Based on Expanded Disability Status Scaled (EDSS) scores, 65 ublituximab-treated patients experienced a confirmed disability improvement, or a lessening in disability, lasting at least 12 weeks in the ULTIMATE trials. By the end of the 96-week (nearly two-year) trials, 95% of these patients sustained the improvements.

Among participants with EDSS scores of 2 or higher at the study’s start, indicating at least minimal disability, 12.6% of ublituximab-treated patients experienced an improvement of at least one point on the EDSS, and 3% improved by at least two points. The proportion of Aubagio-treated patients with similar improvements was markedly lower (7% and 1.1%, respectively).

Significantly more participants treated with ublituximab than Aubagio experienced an improvement of 20% or more in the 9-Hole Peg Test, a measure of manual dexterity — 11.4% vs. 5.5% for the dominant hand, and 11.4% vs. 5.7% for the nondominant hand.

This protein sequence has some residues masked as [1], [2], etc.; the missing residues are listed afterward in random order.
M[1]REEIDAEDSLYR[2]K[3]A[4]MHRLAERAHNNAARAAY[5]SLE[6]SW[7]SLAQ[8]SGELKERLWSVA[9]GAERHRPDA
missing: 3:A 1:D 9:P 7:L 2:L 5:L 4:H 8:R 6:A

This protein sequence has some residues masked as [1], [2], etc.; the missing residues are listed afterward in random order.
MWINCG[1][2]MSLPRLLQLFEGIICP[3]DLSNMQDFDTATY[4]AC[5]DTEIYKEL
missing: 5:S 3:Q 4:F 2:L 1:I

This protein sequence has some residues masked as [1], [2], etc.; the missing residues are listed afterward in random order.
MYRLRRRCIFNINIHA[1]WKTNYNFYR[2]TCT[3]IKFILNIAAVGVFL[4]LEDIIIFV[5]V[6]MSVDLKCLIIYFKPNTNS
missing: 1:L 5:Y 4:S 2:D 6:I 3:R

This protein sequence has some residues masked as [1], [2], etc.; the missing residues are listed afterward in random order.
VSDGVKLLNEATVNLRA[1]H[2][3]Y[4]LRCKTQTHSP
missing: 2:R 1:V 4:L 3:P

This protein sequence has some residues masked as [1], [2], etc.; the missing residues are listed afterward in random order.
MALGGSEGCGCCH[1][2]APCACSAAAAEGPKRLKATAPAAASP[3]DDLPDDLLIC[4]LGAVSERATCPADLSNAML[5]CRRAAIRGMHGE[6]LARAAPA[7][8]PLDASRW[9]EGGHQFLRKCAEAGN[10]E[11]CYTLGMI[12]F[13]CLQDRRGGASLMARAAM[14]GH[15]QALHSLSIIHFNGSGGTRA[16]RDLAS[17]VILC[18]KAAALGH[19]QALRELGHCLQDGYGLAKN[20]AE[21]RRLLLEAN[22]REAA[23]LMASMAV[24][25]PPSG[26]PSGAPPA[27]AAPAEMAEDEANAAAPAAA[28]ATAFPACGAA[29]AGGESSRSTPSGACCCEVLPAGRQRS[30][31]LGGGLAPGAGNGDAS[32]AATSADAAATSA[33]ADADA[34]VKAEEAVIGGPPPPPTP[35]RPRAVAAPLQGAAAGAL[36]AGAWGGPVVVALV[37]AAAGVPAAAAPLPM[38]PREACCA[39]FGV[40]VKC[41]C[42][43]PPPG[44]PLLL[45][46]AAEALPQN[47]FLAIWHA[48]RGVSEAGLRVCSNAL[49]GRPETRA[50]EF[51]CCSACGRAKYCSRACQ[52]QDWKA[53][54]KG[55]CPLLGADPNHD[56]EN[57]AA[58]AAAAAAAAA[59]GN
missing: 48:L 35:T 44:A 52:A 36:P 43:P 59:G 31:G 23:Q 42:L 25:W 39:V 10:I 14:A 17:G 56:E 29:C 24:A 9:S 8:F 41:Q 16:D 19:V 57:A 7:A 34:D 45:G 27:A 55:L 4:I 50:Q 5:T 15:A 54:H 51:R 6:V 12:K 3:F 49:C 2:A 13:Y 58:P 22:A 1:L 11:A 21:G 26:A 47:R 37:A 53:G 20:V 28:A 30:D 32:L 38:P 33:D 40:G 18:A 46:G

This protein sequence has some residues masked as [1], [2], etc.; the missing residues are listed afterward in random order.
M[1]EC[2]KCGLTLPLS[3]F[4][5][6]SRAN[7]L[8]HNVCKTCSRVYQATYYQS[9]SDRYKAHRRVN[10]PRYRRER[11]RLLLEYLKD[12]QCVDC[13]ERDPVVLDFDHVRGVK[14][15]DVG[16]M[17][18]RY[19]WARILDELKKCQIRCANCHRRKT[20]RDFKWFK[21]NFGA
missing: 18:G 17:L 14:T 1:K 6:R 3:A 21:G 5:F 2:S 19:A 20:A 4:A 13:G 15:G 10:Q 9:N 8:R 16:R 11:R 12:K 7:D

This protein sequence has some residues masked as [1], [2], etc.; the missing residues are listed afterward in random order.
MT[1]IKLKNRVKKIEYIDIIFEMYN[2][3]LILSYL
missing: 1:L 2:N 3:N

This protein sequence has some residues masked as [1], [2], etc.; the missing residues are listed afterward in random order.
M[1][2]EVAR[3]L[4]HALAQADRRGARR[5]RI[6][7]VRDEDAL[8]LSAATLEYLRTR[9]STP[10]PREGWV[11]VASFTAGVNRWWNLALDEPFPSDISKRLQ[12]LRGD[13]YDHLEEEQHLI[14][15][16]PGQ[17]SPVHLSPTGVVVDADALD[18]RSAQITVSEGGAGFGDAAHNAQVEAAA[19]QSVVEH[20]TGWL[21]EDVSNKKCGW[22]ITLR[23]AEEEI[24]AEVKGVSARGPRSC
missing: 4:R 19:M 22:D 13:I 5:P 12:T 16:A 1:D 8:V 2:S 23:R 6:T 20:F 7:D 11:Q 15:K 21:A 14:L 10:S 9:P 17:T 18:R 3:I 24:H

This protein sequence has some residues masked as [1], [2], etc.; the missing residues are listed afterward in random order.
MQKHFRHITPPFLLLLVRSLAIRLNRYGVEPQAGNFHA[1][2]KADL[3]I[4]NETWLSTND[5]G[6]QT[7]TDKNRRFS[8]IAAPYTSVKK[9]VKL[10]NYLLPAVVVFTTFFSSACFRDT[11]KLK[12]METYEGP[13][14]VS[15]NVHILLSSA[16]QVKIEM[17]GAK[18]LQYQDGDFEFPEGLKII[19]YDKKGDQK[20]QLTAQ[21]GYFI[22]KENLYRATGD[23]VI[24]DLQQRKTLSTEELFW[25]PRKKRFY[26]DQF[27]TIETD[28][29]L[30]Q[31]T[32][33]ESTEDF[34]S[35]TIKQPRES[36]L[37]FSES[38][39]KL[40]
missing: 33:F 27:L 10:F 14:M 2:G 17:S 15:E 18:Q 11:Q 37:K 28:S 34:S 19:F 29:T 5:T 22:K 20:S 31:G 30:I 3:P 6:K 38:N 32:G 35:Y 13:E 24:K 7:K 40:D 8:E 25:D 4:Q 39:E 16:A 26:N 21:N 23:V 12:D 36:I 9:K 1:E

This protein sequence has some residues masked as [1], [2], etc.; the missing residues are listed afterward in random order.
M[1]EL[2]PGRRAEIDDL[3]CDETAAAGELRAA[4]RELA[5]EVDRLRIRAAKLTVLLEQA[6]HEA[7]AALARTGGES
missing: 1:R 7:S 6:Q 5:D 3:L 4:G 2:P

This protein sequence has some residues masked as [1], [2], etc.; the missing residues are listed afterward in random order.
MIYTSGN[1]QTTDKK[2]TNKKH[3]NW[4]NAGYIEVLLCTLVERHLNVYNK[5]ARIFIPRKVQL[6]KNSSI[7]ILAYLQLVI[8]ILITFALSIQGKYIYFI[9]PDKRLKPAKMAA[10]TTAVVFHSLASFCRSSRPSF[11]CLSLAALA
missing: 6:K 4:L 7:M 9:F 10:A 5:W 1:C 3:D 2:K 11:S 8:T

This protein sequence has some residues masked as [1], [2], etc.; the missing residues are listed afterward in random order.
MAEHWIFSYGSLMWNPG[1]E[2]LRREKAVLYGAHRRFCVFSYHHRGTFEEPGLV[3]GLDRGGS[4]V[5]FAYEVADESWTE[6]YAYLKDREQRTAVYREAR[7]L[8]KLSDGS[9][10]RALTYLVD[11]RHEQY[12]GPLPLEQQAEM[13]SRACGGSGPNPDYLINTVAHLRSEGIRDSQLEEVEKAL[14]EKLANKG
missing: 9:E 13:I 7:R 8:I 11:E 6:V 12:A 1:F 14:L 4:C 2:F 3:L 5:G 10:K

The proportion of participants who experienced at least 20% improvements in the time it took to walk 25 feet, however, was not significantly different between ublituximab and Aubagio.

In another analysis, researchers looked at an outcome called no evidence of disease activity (NEDA-3), defined as no relapses, no new brain inflammation or new and enlarging lesions on MRI scans, and no confirmed worsening in disability.

That poster was titled, “Ublituximab Treatment Is Associated With a Significant Proportion of Patients Achieving No Evidence of Disease Activity (NEDA): Results From the Ultimate I and Ultimate II Phase 3 Studies of Ublituximab vs Teriflunomide in Relapsing Multiple Sclerosis (RMS).”

Results showed that NEDA-3 rates were significantly higher with ublituximab than Aubagio (44.6% vs. 12.4%) over the 96-week trials. Those on ublituximab who experienced disease activity in that period mostly did so due to the presence of new or enlarging lesions on MRI scans, or relapses.

To determine if ublituximab resulted in NEDA-3 at different points throughout the trial, the researchers examined data from weeks 24 to 96, and also from 48 to 96 weeks.